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March 16, 1985 - Image 3

Resource type:
The Michigan Daily, 1985-03-16

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The Michigan Daily - Saturday, March 16, 1985 - Page 3


pushes for
ower pay
for teens
(Continued from Pagel1)
fOr workers 16 to 19 years old.
The effort to garner support among
minorities has had mixed results, but
e Labor Department obtained an en-
rsement late last year from 'the
National Association for Equal Oppor-
tunity in Education, which represents
144 historically black colleges and
universities. Black teen-age unem-
'ployment was 43.1 percent in February.
The National Conference of Black
mayors endorsed the proposal last
April with several stipulations, among
them that federal funds for summer
outh employment not be cut and that
adults not be displaced by youths ear-
ding the subminimum wage. At least
one conference member, Philadelphia
l'ayor Wilson Goode, has since with-
drawn his support.
eSome black ministers favor the
proposal, but the Rev. Jesse Jackson op-
pibses it, saying society should train
youth for more highly skilled jobs. The
National Urban League and other civil
ghts groups oppose the measure, as
does organized labor, which says sub-
minimum wage youths would be
replacing higher-paid adults.
-The proposal contains criminal
penalties against displacing adults with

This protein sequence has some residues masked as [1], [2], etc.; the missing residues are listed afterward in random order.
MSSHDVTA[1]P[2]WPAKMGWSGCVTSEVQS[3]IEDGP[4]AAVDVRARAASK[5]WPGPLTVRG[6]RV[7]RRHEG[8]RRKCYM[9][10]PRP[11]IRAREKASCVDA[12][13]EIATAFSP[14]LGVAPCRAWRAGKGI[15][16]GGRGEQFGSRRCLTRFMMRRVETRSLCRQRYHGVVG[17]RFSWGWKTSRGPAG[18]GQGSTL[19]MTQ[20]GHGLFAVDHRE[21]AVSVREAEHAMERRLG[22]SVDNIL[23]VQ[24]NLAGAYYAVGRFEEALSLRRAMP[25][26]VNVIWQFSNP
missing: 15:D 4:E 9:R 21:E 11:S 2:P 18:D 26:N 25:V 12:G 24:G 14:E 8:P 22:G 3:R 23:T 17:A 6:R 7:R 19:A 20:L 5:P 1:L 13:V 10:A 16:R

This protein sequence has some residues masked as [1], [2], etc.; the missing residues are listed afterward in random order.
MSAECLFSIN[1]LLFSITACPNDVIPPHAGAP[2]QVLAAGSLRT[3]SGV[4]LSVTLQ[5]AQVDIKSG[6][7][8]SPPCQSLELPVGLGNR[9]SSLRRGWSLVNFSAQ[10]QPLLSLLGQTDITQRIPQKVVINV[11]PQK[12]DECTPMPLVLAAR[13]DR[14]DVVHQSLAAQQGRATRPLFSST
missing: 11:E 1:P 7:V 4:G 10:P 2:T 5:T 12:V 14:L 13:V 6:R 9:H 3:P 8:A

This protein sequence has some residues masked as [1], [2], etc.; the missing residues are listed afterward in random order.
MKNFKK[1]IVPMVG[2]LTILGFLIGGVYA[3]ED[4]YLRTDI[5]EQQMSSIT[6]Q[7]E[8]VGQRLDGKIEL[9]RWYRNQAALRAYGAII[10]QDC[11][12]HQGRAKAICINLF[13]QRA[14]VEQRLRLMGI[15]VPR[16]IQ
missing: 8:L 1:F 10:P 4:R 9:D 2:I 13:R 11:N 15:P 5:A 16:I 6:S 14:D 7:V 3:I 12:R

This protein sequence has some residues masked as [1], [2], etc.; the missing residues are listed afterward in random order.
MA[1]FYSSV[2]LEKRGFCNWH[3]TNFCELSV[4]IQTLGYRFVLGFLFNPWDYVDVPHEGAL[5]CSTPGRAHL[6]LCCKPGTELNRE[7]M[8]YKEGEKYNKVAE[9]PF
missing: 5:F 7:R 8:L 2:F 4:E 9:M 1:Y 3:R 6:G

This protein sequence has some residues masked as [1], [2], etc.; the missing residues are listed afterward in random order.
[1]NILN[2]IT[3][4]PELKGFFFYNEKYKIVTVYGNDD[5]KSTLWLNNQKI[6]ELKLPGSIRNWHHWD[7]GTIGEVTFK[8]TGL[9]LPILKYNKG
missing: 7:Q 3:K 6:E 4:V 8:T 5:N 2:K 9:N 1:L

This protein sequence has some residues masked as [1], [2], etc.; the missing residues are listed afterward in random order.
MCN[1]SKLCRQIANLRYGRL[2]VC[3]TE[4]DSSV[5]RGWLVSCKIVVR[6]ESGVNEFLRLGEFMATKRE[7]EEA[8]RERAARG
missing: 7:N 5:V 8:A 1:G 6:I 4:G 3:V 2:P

low-paid youth, and Mark de Ber-
diardo, manager of labor law for the
U.S. Chamber of Commerce, said that
wouldn't occur anyway.
"The minimum wage went up more
an 45 percent between 1978 and 1981,"
said de.Bernardo. "The low-paying jobs
were eliminated."

Ohio governor


3-day bank closure

CINCINNATI (AP) - Ohio Gov. Richard Celeste yester-
day ordered 70 savings and loan institutions insured by a
private company to close for three days after some reported
runs on deposits.
At least two institutions initially defied the order, but
closed their offices yesterday afternoon. Celeste's emergen-
cy order was welcomed by some, but caused confusion and
criticism at others.
"I think it was not only hasty, but entirely uncalled for,"
said Donald McKay, president of the Home Savings and Loan
Association of Youngstown, which is federally insured and
not affected by the order.
Regulators and industry analysts said they could not
remember such an extensive closing since the Great
Depression, but no one could immediately confirm that.
Celeste issued the order yesterday morning after
customers, alarmed by the closing a week ago of the Cincin-
nati-based Home State Savings Bank, camped overnight out-
side at least two other Cincinnati savings and loans to with-
draw their money.
The closings, until Monday, froze accounts at savings and
loans whose deposits are insured by the private, Cincinnati-
based Ohio Deposit Guarantee Fund. Ohio's approximately
125 state-chartered savings and loans protected by the
Federal Savings and Loan Insurance Corp. were not affec-